Roleplay team-up with Vouliwatch (the non-partisan parliamentary monitoring organisation behind www.vouliwatch.gr) has won the 1st prize in the Public Integrity Hackathon organized by OECD in partnership with the Greek General Secretariat against Corruption (GSAC), the Harokopion University and the Greek Open Technologies Alliance (GFOSS), held on 1-2 of April 2017.
The winning proposal is an app called Vouli Open Budget. Vouli Open Budget’s main objective is to help non-state actors (citizens, civil society organisations, journalists, researchers) navigate through the vast amount of documents and datasets regarding Greek Parliament’s fiscal affairs (revenue, budgeting and expenditure), by converting raw data into a tool for democratic accountability.
The team took over the app implementation that was presented during the Public Integrity Forum held in Athens on 11-12 July. The app is already up and running on a functional level.
Description & Scope of the project
A functioning system of public accountability requires that accurate, accessible, comprehensive and timely information is provided to civil society actors and citizens throughout the budget process, from beginning to end.
Vouli Open Budget aims to serve as a parliamentary data and comparative analysis tool, which will enable the aggregation of publicly available information related to budgets and transactions from the “Parliamentary Transparency” section of the Parliament’s website, in order to organise the available data into more accessible and user-friendly formats, such as graphs and other visualisations, consistent classification levels, as well as reusable, machine-readable formats.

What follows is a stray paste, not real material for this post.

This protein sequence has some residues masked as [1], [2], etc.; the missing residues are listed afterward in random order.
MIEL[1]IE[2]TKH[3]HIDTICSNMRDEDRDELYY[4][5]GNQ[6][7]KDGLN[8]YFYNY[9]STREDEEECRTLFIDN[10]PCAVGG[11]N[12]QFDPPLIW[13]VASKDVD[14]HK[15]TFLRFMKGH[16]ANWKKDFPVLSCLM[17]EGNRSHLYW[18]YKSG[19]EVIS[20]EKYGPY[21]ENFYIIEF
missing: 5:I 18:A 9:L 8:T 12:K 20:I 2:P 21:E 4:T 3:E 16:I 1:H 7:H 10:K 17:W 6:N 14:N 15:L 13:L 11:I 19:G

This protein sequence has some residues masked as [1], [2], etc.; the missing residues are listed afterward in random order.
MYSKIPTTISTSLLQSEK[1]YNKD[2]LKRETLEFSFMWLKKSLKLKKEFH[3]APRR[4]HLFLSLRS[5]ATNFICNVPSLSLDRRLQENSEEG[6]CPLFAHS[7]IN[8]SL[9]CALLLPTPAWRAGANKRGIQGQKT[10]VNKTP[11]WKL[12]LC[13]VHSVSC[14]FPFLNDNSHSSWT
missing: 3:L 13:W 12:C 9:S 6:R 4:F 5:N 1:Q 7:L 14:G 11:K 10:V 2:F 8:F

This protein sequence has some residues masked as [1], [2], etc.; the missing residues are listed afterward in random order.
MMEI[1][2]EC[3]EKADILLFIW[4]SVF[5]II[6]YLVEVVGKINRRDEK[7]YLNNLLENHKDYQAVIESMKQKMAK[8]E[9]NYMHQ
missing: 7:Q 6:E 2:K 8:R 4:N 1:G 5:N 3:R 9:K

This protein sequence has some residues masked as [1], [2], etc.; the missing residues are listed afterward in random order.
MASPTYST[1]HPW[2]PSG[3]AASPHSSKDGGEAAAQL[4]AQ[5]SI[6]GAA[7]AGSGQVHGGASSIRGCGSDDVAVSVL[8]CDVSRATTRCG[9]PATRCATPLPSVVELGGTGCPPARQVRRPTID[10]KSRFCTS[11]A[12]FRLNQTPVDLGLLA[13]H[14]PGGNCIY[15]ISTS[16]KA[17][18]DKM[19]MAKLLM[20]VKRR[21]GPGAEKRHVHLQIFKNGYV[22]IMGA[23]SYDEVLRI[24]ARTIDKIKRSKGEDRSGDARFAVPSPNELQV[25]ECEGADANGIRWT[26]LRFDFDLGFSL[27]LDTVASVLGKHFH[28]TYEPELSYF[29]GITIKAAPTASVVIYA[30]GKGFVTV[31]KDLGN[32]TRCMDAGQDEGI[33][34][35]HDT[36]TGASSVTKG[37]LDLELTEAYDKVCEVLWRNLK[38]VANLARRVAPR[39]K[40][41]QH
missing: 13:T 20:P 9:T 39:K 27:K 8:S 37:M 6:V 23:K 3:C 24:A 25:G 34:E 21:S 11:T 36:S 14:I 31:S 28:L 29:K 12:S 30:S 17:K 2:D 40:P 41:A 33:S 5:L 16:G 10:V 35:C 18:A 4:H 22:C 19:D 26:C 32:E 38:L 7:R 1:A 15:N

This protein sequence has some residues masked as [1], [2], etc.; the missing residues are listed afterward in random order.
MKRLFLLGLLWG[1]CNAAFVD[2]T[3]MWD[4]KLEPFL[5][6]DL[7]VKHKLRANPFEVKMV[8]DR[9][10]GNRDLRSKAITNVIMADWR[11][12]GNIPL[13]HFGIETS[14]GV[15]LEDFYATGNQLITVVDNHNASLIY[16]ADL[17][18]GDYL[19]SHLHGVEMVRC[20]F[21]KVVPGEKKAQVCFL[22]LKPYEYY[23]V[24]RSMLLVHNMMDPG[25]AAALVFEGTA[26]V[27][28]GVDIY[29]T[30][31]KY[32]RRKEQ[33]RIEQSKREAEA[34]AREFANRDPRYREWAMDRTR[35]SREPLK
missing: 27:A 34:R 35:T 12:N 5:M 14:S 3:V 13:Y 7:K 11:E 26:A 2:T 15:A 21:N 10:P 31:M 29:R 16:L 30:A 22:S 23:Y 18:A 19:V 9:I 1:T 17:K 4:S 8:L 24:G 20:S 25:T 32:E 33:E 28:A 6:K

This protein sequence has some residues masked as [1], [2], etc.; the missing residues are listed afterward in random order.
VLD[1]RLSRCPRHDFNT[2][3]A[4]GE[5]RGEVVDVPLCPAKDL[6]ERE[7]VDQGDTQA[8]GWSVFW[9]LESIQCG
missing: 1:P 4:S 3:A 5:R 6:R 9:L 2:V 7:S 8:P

By doing so, it will allow citizens without deep budget knowledge to scrutinise and interpret financial data, to visualise detected trends and, thus, hold accountable any instances of corruption or mismanagement. Additionally, interested stakeholders will be able to make comparisons between different datasets and draw inferences from the budgetary data about the legislature’s revenue and spending policies, under different public administration contexts.
Finally the platform’s users will also be given the opportunity to flag budget and expenses discrepancies that will be forwarded to the Vouliwatch team which in turn will examine the validity of the claim, approve its content and grant the user the option to send the claim to the relevant department of the Greek Parliament.
A comprehensive overview on how funds are being spent and an understanding of the parliament’s fiscal behaviour can stimulate civic participation and involvement. Hence, Vouli Open Budget, seeking to foster a collaborative environment, will work as a point of interface, through which feedback from civil society actors and citizens regarding the provided data (opinions on a particular transaction, suggestions on setting budget priorities) can be effectively channelled.